Mitch Friedman to present 'Keeping the Wild in Washington ' March 15

Mitch Friedman, executive director of Conservation Northwest, will present "Keeping the Wild in Washington" as part of the WWU Huxley College of the Environment Speaker Series at 4 p.m. on Thursday, March 15 in Academic Center West room AW-204 on the Western Washington University campus.

The presentation is free and open to the public.

Washington’s diverse landscape, from rainforest to sage steppe, supports diverse wildlife treasured by our people who live here. But with a rapidly growing human population and changing climate, focused and resourced conservation action is needed to sustain that biodiversity. Friedman will share observations from over three decades of protecting wildlands and wildlife, including some inspiring successes. He’ll also explain how the state is under committing to our wildlife, and what can be done about that.

Friedman never held the same job for longer than a few months prior to founding Conservation Northwest in 1989, working prior to that as a gas pumper, ranch hand, fork lift driver, North Pacific fisheries biologist, and other odd jobs. He has a degree in zoology from the University of Washington and raised two daughters in Bellingham before recently moving back to Seattle.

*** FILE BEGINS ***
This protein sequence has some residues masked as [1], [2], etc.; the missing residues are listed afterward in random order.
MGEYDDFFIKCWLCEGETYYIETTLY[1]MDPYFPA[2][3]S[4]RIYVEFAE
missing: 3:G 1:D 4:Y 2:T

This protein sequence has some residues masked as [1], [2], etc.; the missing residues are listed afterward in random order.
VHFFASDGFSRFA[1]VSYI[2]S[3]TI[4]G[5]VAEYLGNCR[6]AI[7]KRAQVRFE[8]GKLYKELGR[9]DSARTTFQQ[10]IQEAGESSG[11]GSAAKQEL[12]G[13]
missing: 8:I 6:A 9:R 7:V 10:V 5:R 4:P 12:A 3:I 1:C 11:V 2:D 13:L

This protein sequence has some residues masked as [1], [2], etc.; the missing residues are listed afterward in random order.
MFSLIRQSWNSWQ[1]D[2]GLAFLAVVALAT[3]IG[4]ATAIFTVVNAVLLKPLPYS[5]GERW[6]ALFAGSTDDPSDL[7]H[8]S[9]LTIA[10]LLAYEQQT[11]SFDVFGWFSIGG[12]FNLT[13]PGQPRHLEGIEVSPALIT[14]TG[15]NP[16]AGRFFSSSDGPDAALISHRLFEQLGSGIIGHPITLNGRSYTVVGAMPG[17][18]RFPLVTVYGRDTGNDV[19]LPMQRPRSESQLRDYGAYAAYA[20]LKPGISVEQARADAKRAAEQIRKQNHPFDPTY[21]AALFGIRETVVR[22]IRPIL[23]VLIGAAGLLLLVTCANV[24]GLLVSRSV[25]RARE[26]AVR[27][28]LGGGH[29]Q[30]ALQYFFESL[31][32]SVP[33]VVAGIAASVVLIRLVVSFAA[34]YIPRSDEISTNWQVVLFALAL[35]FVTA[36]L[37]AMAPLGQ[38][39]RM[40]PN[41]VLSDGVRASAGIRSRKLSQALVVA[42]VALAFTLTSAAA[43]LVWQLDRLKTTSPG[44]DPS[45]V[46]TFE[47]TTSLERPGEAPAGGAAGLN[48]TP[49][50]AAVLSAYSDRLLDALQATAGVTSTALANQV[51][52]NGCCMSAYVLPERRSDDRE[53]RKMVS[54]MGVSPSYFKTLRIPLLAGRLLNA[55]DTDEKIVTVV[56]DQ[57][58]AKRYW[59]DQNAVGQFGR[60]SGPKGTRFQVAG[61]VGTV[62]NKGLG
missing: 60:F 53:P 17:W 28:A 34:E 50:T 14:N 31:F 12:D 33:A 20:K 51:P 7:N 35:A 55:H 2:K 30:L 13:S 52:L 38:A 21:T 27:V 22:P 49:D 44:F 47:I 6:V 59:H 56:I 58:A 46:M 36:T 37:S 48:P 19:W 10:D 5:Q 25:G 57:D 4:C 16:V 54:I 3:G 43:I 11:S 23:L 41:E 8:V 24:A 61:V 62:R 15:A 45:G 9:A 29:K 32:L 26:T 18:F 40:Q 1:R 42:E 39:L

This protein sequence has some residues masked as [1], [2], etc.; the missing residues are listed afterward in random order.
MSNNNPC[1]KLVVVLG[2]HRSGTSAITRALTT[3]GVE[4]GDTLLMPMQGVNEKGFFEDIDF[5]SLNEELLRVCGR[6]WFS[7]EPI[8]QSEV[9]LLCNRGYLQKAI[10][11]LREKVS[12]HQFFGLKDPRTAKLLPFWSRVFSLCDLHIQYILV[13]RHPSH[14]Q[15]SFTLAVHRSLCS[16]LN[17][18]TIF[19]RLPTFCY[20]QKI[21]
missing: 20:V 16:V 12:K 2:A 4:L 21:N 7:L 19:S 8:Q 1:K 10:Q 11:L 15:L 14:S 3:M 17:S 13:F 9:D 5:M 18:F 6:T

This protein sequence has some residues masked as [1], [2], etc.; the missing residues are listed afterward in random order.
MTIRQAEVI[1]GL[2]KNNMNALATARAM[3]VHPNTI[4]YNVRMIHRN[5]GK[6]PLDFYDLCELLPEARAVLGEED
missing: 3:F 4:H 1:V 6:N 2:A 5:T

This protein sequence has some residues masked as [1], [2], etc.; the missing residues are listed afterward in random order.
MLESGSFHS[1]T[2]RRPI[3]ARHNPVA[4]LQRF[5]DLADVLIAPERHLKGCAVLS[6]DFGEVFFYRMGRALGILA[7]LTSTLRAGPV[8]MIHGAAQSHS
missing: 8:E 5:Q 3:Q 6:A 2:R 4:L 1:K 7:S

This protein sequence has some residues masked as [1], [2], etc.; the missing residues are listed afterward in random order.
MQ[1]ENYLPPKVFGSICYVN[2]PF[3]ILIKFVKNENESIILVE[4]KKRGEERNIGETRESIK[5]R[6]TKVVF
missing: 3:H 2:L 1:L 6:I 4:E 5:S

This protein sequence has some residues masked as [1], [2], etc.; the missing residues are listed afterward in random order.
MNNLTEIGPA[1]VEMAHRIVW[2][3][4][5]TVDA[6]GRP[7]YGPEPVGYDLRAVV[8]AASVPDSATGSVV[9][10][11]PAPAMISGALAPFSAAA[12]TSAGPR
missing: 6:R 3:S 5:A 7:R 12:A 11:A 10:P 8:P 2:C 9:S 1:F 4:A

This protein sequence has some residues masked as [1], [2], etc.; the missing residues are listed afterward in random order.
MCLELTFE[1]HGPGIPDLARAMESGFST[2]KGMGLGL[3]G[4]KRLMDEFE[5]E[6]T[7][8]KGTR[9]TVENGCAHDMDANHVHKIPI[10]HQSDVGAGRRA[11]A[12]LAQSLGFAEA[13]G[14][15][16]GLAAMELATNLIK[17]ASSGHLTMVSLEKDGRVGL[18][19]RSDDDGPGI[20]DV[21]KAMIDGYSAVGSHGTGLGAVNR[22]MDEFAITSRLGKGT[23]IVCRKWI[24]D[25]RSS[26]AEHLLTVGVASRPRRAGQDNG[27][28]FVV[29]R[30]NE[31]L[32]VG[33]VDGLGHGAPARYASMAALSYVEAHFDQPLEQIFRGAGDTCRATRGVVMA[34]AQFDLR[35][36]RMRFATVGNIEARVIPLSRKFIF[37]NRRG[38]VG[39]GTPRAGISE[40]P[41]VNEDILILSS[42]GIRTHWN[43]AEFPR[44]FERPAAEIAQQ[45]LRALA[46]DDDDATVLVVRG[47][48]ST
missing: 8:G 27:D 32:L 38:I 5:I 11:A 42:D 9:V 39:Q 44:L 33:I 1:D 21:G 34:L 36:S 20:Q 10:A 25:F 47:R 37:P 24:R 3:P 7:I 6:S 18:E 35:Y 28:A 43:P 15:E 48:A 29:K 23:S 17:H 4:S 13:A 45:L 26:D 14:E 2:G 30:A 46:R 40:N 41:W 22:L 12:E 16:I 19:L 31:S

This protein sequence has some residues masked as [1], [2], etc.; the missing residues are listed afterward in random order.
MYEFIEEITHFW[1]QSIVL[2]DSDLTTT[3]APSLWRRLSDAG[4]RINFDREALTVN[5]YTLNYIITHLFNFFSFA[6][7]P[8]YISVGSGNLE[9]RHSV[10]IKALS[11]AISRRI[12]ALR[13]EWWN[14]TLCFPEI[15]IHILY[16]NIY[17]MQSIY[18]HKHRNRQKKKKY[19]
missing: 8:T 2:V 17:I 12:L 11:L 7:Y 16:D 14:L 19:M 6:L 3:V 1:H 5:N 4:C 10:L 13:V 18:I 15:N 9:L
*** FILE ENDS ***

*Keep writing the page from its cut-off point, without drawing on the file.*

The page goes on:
The Huxley College Speaker Series, sponsored by Western’s Huxley College of the Environment, is intended to bring together environmentally-minded members of the WWU and Bellingham communities. Speakers address topics of contemporary environmental concern in the region and the world.

WWU’s Huxley College of the Environment is one of the oldest environmental colleges in the nation and a recognized leader in producing the next generation of environmental professionals and stewards. Huxley’s distinctive, interdisciplinary curriculum reflects a broad view of the physical, biological, social, and cultural world, and has earned international recognition for quality.

For more information, contact WWU’s Huxley College of the Environment at (360) 650-2949 or visit the website:

Academic Center West (map):

Conservation Northwest: